Amanda King, ND
Written by Amanda King, ND

The gallbladder is a small pear shaped organ which produces and stores bile. It is located under the liver on the right of the abdomen.  Bile is a substance that is used to process (emulsify) fat in the body. Important for digestion, it helps the body to absorb fat soluble nutrients and vitamins. The gallbladder is an essential part of the whole gastrointestinal tract and deserves to be recognised for its important role. 

Most people never think about the gall bladder, taking the digestion of fats and other nutrients as a given, at least until something goes wrong.  Unfortunately gall bladder problems can remain without symptoms for a long time until gallstones form.

With all natural medicine, prevention is better than cure.  

Here you will learn about some of the more common problems that can occur with the gallbladder, when you should refer to your medical team and most importantly, what you can do to prevent this from happening. 

When something goes wrong with the gallbladder there can be severe and sudden pain, especially after eating certain foods, usually high fat. This can be due to gall stones or bile insufficiency. Problems can occur further down the digestive tract as a result, for example a lack of bile salts leading to indigestion of fats can result in watery diarrhoea.  

When problems occur such as diarrhoea, mediations like Immodium or painkillers may be taken to suppress the symptoms with little or no awareness that the root cause is much further up the gastro intestinal tract.  Where gall stones are identified, often the medical solution is to remove the organ completely. 

The truth is that the gall bladder can usually be saved with diet and lifestyle and removing an organ should always be a last resort. Maintaining a healthy weight and living a healthy lifestyle will help you to avoid the problems that can occur with your gallbladder. 

Usually development of gallbladder problems occurs in the over 40s and even more so over 60, more often in women and especially if there is a family history of gallstones. Being overweight or obese is a risk factor too and so is type 2 diabetes.

Gallstones  (Cholithiasis)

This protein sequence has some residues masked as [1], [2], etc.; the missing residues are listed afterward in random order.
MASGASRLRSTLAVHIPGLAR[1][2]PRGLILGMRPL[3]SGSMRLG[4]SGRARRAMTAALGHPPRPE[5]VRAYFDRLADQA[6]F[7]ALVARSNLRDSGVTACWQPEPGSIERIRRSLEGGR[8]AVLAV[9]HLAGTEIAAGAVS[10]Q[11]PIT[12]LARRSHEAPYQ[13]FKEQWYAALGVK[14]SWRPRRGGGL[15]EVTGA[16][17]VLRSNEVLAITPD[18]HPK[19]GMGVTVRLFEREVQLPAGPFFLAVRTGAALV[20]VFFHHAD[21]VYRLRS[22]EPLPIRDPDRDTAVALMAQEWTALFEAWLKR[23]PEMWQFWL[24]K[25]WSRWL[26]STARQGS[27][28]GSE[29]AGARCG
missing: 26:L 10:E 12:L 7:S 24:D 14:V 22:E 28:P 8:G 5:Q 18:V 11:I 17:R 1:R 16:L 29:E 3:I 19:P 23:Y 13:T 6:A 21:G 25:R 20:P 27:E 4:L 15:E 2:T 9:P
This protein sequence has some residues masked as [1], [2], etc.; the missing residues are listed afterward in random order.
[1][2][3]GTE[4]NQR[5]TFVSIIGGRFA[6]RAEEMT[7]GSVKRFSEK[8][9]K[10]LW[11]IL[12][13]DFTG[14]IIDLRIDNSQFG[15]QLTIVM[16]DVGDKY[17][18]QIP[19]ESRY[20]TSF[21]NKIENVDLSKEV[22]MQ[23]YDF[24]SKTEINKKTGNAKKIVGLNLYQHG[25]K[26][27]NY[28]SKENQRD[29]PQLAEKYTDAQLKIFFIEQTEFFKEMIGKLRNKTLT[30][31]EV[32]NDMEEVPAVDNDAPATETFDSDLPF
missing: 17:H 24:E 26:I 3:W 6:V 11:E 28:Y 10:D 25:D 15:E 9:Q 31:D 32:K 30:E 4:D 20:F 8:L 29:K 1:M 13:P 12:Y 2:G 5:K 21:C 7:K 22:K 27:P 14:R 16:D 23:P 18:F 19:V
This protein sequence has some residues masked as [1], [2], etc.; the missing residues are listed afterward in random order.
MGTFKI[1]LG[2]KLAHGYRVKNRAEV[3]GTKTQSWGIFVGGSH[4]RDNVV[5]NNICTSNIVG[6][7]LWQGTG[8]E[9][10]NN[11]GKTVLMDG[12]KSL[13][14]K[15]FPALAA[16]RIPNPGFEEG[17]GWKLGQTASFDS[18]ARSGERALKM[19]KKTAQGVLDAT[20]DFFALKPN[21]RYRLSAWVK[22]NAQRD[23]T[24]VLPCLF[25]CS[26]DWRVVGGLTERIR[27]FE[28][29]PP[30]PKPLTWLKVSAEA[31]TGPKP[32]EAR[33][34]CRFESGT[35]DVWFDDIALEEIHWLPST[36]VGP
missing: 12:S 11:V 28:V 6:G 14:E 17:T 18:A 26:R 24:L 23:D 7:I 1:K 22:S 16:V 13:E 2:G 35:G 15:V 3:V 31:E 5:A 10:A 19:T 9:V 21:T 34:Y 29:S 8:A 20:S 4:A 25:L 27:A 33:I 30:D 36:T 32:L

Hard small stones usually made of bilirubin, bile salts or cholesterol. They can be from the size of a grain of sand to a golf ball.  Made usually of a combination of fat and salts they cause sudden pain in the upper right of the abdomen and can lead to complications if they aren’t treated. 

Risk factors for gall stones include obesity, although losing weight too quickly can also lead to developing gall stones. 

If gall stones block your bile duct they can cause a back up of bile, also known as biliary cholic. This may or may not cause symptoms which could include: 

  • Darker urine 
  • Pale stools 
  • Abdominal pain 
  • Jaundice – causing the whites of the eyes to turn yellow 
  • Chills and/or fever 
  • Nausea 
  • Vomiting 
Photo by Sora Shimazaki

If you think you have gall stones, you should seek medical attention immediately. 

Inflamed Gallbladder (Cholecystitis) 

A secondary complication of gallstones can be an inflamed gallbladder. When bile is unable to leave the gallbladder to do it’s job of digesting fats, it backs up causing the gallbladder to swell. This can leave the person vulnerable to infection. If this is left untreated it can leave the gallbladder permanently damaged. 

Perforated Gallbladder 

Untreated gallstones can also lead to a perforation in the wall of the gallbladder, which allows fluids to leak into other areas of the body. This can lead to a large and widespread infection. 

Gallbladder Dysfunction 

When gallstones have been left untreated and frequent swelling has occurred which had led to permanent damage, the gallbladder can become rigid or scarred. 

Symptoms may include: 

  • Diarrhoea 
  • Bloating 
  • Flatulence 
  • Indigestion 
  • Feeling full all the time 

Recently nutrigenomics has emerged as a leading field in nutritional diagnostics. This is the field which combines genetics and nutrition, allowing nutritionists and natural health practitioners to profile the DNA of their patients and identify risk factors that predispose an individual to certain conditions.  There is a gene which predisposes individuals to lower bile acid production and where that gene is identified as having a variant, patients are advised to eat a lower fat diet and the fats that they do eat to be only ‘good’ fats like fish oils, healthy saturated fats like butter and raw dairy. 

A diet high in refined carbohydrates, unhealthy processed foods and empty calories predisposes a person to obesity, type 2 diabetes and then of course gallbladder problems. 

How To Take Care Of Your Gallbladder 

  • Maintain a healthy weight 
  • Include healthy fats like fish oils, omega 3 and daily olive oil
  • Avoid unhealthy fats like sunflower oil, rapeseed/colza and vegetable oils 
  • Eat a high fibre diet with lots of vegetables and fruit 
  • Eat whole grains like oats, brown rice and quinoa 
  • Consistent and moderate exercise 
Photo by Tara Glaser on Unsplash

Including certain supplements in your diet can promote the production of bile if you are predisposed to producing less bile, you are diagnosed with bile insufficiency or you struggle to digest fat and you have some of the above symptoms. Including Taurine rich foods will boost your bile acid production, or you can supplement magnesium taurate which is a taurine donor under the guidance of your health care professional 

Foods high in Taurine:

  • Scallops 
  • Turkey 
  • Tilapia
  • Octopus
  • Chicken
  • Seaweed
  • Beef 

Adopting healthy lifestyle practices & eating a healthy diet whilst avoiding toxic foods will benefit all aspects of your body & mind, not just your gallbladder. 

Photo by julien Tromeur on Unsplash